MI5 director general Andrew Parker has argued for the ability of police and the intelligence services to be able to access private electronic communications in his first even live interview.
The interview, conducted by BBC journalist Mishal Husain on Radio 4's Today Programme on Thursday, was notable for the fact that it was the first ever live interview by any head of the MI5 in its 106 year history.
In his interview, he called on social media companies to cooperate with the security services and police to turn over the communications of those suspected of terrorism, child sexual exploitation and serious crime.
“Because of the threat that we face from terrorists, if we are to find and stop the people that mean us harm, MI5 and others need to be able to navigate the internet, to find terrorist communications, to be able to use databases to find and stop the terrorists who mean us harm before they can bring their plots to fruition,” Parker said. “We have been pretty successful at that in recent years but it is becoming more difficult to do that as technology changes faster and faster.”
His views echoed comments made to SCMagazineUK by senior law enforcment officers, including Commissioner Adrian Leppard of the City of London Police (see interview in next month's SC Magazine, October), and Jamie Saunders, director of the National Cyber Crime Unit at the NCA last year, both calling for legal access to encrypted data.
Husain challenged him to admit that he was seeking further powers for MI5, an assertion he deflected by noting that it was not for MI5 to decide these things. “We operate within a framework set by Parliament and independently overseen and as our capabilities move forward, the legislation is updated from time to time to ensure we are operating under modern, straightforward law that describes as fully and transparently as it can what MI5 does these days,” he said.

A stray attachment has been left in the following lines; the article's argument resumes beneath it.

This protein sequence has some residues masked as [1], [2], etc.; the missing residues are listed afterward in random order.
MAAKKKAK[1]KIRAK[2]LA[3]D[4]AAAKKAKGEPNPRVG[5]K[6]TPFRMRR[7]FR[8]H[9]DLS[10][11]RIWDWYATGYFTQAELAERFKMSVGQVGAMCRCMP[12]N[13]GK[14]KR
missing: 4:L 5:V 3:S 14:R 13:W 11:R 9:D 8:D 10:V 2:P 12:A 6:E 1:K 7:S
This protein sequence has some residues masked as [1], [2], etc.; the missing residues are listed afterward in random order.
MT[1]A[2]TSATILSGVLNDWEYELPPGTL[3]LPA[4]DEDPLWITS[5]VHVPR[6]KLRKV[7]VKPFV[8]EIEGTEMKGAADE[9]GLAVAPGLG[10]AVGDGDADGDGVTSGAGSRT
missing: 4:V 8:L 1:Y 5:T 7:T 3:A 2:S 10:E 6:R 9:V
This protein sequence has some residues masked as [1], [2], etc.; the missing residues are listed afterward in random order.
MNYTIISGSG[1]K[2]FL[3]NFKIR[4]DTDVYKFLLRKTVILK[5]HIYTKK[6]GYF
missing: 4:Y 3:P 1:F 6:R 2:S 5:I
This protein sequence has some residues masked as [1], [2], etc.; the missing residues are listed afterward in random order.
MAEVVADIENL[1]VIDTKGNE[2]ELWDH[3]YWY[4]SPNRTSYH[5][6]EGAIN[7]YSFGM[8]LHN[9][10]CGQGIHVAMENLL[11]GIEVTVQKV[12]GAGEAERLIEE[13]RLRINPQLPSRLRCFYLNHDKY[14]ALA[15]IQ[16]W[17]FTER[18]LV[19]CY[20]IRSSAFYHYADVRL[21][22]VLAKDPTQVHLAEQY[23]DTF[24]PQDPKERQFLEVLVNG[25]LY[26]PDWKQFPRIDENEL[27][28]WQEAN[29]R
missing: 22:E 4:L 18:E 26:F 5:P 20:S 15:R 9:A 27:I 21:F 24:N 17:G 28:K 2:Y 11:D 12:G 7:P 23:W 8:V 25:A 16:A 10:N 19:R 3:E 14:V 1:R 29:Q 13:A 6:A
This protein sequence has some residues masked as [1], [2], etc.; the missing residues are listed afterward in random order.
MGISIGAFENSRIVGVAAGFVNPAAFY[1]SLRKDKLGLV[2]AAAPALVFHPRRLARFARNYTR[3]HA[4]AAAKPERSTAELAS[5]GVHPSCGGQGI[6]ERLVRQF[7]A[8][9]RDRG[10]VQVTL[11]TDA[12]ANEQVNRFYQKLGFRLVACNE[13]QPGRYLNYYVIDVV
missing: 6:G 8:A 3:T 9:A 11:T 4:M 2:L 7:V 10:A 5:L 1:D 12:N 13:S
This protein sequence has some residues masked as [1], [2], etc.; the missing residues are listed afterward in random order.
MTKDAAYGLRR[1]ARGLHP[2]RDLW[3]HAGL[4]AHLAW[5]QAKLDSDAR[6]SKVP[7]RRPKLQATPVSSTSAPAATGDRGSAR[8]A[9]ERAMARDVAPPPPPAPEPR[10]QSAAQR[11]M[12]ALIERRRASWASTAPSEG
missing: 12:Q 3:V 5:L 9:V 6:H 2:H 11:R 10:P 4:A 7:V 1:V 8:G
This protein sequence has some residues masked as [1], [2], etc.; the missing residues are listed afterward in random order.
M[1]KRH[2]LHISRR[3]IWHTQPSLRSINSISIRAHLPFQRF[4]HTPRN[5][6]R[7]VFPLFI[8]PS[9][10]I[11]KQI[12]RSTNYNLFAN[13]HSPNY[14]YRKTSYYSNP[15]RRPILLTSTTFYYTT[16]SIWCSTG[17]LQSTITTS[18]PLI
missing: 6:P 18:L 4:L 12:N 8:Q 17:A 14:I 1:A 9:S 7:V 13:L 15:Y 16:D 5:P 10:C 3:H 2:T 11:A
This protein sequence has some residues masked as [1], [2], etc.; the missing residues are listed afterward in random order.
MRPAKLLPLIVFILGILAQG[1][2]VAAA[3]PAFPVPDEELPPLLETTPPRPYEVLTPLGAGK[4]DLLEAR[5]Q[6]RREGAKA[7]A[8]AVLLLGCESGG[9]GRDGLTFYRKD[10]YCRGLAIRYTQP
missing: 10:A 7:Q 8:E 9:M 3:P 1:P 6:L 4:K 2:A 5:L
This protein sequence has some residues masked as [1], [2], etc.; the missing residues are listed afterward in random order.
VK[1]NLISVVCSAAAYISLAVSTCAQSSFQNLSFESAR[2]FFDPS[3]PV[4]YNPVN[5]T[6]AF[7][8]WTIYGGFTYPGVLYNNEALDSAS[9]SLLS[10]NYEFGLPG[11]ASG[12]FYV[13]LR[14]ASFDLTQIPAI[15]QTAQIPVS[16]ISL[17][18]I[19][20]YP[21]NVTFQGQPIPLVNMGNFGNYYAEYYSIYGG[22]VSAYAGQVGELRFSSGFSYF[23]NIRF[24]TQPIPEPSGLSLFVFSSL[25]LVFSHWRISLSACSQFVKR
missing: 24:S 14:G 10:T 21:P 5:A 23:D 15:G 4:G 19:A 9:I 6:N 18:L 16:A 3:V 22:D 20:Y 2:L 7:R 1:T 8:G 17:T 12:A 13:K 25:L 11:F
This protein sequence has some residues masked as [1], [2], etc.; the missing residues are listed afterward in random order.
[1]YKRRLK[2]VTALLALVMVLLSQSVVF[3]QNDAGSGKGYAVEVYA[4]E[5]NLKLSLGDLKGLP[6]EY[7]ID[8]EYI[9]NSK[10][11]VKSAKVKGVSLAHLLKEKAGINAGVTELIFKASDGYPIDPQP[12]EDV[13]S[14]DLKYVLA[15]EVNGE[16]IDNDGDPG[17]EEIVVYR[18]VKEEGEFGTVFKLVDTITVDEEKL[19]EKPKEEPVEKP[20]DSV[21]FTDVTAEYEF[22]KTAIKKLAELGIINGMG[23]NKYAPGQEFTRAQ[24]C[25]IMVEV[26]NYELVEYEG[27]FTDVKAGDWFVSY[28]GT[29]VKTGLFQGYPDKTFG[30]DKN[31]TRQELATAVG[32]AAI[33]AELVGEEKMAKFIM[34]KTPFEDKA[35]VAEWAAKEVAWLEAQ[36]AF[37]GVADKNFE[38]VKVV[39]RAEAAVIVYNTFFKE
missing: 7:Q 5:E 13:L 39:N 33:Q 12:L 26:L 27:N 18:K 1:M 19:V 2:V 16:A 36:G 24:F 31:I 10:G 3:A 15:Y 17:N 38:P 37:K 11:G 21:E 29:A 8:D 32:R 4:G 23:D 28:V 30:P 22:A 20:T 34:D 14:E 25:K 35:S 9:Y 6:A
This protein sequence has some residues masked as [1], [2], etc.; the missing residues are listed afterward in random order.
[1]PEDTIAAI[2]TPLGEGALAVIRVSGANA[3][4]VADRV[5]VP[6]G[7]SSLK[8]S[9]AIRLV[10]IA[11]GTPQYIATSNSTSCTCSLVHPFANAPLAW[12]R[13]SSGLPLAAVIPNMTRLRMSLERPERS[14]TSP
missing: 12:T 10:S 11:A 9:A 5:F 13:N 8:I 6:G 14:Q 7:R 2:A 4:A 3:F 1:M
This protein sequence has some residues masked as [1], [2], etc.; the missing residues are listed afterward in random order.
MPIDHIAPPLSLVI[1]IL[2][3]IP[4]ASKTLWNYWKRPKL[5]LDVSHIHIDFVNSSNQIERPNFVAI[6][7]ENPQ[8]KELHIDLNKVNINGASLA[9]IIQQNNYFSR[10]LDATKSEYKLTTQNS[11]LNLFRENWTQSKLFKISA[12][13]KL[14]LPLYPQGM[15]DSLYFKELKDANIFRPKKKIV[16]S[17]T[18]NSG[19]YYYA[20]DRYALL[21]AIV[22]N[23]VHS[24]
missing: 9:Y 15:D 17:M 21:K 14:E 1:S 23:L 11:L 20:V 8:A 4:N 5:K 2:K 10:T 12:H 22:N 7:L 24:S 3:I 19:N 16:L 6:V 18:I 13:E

It is widely believed that the government is moving to reintroduce some variation of the Draft Communications Data Bill, the so-called Snooper's Charter, and this week the home secretary Theresa May held talks with the bosses of internet and social media companies, presumably to test the waters and pave the way.
Parker emphasised throughout the interview the need for the intelligence services to work within the framework of the law and with cooperation of the technology companies to collect the information that he believes is vital to keeping society safe.
“James Comey [director of the FBI] has referred a few times publicly to what he refers to as 'going dark' by which he means shifts in technology, particularly internet technology, and the use of encryption and so on creating a situation where law enforcement agencies and security agencies can no longer obtain under proper legal warrant the content of communications between people they have reason to believe are terrorists,” Parker said. “That is a very serious issue, it requires that there is a legal framework to authorise but it also requires the cooperation of companies that run services over the internet that we all use.”
He argued that technology companies have an “ethical responsibility” to cooperate with the authorities. “This question comes up in the realm of child sexual exploitation, terrorism, other forms of crime, and I think there's a real question about whether companies holding information of that sort – under what arrangements they should come forward to the authorities and share and report it,” he said.